I’m not sure exactly how or why I feel this need to push myself beyond normal parameters. Perhaps the over-achiever chip has always been in my brain, so I was just programmed to be that way. When it comes to endurance sports, it’s a matter of proving to myself that I am capable of doing something most people would consider humanly impossible if not insane. I would probably need to go to therapy to discover the real underlying motives for this innate need to challenge myself, but as far as I can tell it’s probably just a control issue. There is an inexplicable sense of euphoria associated with persevering through miles, pain and then eventual triumph. The lingering euphoria has a way of erasing the memory of pain and instills a desire to obtain a more constant sense of that natural high. So it is a pursuit and a journey that really has no end because the sense of satisfaction becomes greater and often more difficult to achieve with each glowing triumph.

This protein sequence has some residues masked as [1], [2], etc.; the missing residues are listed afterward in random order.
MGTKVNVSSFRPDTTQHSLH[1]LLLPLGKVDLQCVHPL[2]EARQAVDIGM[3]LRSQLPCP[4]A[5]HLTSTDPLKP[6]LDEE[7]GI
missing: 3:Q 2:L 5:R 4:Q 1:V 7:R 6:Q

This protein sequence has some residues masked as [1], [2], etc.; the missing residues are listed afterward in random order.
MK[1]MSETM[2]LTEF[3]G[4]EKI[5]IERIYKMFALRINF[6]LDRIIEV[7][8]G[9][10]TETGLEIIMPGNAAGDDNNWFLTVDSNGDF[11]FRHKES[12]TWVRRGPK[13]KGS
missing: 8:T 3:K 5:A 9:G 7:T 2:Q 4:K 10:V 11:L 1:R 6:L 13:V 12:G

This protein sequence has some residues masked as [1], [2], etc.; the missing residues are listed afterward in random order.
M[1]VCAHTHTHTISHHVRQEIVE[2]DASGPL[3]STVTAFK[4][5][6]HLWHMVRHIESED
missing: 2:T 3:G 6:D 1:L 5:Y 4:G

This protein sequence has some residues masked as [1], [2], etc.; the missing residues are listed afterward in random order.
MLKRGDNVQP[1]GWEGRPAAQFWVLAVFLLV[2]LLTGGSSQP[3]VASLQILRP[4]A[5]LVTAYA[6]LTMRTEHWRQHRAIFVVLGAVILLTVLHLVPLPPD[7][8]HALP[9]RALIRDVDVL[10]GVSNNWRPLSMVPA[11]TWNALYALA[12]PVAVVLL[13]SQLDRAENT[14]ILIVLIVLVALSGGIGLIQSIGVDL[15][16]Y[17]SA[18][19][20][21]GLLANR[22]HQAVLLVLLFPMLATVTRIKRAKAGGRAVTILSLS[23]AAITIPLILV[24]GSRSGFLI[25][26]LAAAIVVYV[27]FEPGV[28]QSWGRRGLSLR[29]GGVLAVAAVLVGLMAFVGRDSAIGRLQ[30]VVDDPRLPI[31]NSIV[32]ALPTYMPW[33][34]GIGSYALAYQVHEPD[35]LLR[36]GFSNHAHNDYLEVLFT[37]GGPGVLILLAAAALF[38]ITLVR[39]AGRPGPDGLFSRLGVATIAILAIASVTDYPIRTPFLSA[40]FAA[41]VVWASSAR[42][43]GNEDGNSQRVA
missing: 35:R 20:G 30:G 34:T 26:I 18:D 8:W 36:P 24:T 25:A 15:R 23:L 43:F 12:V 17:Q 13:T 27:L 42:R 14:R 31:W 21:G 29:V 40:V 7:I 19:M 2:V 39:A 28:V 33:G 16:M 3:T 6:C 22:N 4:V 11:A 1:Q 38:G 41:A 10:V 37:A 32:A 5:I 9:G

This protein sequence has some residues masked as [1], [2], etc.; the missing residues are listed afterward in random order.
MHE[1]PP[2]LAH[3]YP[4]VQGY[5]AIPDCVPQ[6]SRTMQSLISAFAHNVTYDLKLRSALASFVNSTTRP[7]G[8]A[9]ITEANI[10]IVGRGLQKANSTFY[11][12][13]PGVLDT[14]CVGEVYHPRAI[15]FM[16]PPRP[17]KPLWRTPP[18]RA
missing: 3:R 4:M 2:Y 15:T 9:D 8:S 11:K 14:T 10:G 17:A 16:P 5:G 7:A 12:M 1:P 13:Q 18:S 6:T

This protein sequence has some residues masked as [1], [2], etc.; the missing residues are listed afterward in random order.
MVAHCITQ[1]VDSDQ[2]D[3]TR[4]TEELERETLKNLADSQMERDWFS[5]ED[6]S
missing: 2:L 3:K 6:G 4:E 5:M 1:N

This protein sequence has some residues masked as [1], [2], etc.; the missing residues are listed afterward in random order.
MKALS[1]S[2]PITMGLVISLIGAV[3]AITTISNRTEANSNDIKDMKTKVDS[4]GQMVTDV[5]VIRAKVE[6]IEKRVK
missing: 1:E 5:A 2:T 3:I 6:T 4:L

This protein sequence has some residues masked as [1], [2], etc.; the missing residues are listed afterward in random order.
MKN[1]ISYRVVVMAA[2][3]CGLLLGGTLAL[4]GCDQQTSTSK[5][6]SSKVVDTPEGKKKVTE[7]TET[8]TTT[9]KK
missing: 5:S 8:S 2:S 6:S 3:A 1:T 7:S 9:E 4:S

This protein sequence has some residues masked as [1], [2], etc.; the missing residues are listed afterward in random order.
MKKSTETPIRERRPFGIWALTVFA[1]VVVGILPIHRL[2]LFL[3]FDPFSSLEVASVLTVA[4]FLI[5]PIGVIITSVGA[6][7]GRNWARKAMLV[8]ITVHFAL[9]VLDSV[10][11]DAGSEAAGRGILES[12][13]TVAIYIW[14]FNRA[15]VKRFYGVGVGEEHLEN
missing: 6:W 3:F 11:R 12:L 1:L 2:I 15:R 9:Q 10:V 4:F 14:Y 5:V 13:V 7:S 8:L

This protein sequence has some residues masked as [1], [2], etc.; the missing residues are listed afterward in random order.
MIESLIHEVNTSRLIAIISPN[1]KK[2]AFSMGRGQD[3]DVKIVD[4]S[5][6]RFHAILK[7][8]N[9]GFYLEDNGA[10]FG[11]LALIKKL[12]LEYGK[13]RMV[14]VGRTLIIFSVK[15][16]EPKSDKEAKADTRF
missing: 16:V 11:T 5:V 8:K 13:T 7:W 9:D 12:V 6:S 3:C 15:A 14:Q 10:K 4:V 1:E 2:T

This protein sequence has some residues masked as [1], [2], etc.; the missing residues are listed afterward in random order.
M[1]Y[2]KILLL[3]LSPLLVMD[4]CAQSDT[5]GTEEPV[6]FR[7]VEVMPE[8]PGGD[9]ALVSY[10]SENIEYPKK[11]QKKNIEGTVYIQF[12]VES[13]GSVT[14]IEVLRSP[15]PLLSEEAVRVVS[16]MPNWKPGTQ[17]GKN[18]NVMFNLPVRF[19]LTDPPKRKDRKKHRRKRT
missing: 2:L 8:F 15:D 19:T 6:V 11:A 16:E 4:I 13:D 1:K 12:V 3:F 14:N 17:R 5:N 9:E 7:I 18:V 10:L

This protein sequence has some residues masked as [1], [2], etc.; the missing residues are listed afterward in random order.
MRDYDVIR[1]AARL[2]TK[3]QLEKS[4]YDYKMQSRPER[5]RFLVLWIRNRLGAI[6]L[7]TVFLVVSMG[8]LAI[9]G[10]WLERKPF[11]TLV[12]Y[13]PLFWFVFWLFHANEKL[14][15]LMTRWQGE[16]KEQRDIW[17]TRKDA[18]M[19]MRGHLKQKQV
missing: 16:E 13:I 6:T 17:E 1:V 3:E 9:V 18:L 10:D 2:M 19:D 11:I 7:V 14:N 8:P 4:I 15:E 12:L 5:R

So when people say I train to much, I say that it’s all relative and I am really just feeding my soul. If I starved my soul I would just be a shell of a person (and I would be very cranky), which is no way to embrace life. I’m alive. That’s a miracle and a gift, so being just a shell isn’t an option. The only option is to live all the way, every day.


TheWooll said...

So, if people say I lift too much, I should just say I'm feeding my soul. Good answer. Baby, never stop running, keep it moving, push it along.

Stephen said...

thewooll? what kind of name is that, anyway?

running is bad.

Machu Picchu said...

does this go for sleeping too much too? Seems to feed my soul.

TheWooll said...

Stephen, french right? Don't worry, TheWooll loves you, it must be hard being a foreigner, so far from home. Mais, ne me d├ętestes pas parce que je suis beau.

nikki said...